10/09/2017 15:34 BST | Updated 10/09/2017 15:34 BST

'Consider' A Ban On Upskirt Photography? You'll Have To Do Better Than That

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In a week that includes stories like the Bell Pottinger scandal, Brexit negotiations and Hurricane Irma, it's easy to miss the things that are pushed into the middle of the papers. But one story in particular didn't escape my notice. David Lidington, the justice secretary, said that he would consider a ban on upskirt photography.

'Consider'? 'Consider'? If it wasn't such a serious issue I would laugh. Why are ministers only 'considering' a ban on a sort of behaviour that any decent person could only describe as abhorrent? Forgive me for thinking this doesn't go far enough. If it's illegal, for example, to pinch someone's bum, or to grope a woman's breast, how can it possibly be OK, in law at least, to angle a camera or phone so you can take a photo of a woman's crotch from under her skirt? So forgive me for thinking that there's no excuse for this as well: in 2010, the government bolstered the existing sexual harassment laws under the equality act. Somehow, this was missed.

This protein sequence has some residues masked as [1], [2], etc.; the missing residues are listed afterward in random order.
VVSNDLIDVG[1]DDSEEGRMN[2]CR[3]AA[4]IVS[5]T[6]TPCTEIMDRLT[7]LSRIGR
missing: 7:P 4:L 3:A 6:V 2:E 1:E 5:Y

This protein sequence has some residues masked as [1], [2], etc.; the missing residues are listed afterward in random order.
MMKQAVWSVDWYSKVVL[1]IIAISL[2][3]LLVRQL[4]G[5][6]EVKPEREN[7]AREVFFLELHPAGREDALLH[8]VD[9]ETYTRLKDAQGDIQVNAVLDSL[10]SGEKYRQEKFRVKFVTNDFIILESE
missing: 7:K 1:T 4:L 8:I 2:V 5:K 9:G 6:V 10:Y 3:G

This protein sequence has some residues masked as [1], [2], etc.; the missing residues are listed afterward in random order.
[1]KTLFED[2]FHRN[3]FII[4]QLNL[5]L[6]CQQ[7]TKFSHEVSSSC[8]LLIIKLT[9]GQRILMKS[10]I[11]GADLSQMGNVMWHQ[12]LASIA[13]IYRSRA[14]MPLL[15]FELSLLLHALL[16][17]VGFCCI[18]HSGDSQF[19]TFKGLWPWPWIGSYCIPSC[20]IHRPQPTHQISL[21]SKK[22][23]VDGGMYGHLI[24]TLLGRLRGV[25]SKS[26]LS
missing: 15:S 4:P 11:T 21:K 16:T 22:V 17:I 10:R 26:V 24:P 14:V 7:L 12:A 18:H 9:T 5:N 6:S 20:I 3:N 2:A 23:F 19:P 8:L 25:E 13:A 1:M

There are existing laws to convict upskirters, but time has shown they aren't close to adequate. A barrister arrested three years ago for filming up young women's skirts at supermarkets was jailed for 'outraging public decency' among other things. But the jury determined that this was because it was an obscene act that shouldn't take place in public because others can see it. It means that there is nothing in the law that specifies that upskirting is a sexual offence with a victim. This creates problems. When a 25-year-old woman called Gina Martin noticed two men taking upskirt photos of her at a music festival, she grabbed the phone and gave it to the police. Five days later, she was told the case was closed because the people in question hadn't broken any laws: a festival field was not deemed 'private' enough for the upskirters to be charged as voyeurs, and since two or more people didn't see the resulting images, they were not deemed to have outraged public decency.

This is ridiculous. And it's shameful. Gina put it well herself when she told the BBC: 'the only law that protects a victim of upskirting in England and Wales is one that worries about what the public saw, not the victim who's been harassed.' Vera Baird DBE GQ, who is also a writer, lecturer and the co-director of Astraea: Gender Justice, said that in her legal opinion, upskirting 'steals sexual gratification without consent ... victims feel helpless.' As it is, perverts on the Tube or somewhere else can reach for their phones and take intimate pictures of women without their consent. If we can't stop this behaviour, then we must at least punish it severely.

Gina has started a petition to make taking upskirt photos illegal under the Sexual Offences Act of 2003, but this hasn't received nearly enough press. The Metropolitan Police who determined that nothing illegal had taken place in the first instance have reopened the case. But they shouldn't need to be pressured to do so. The law must change. I urge you all to sign Gina's petition, write to your local MP and correct this mistake in our law--now.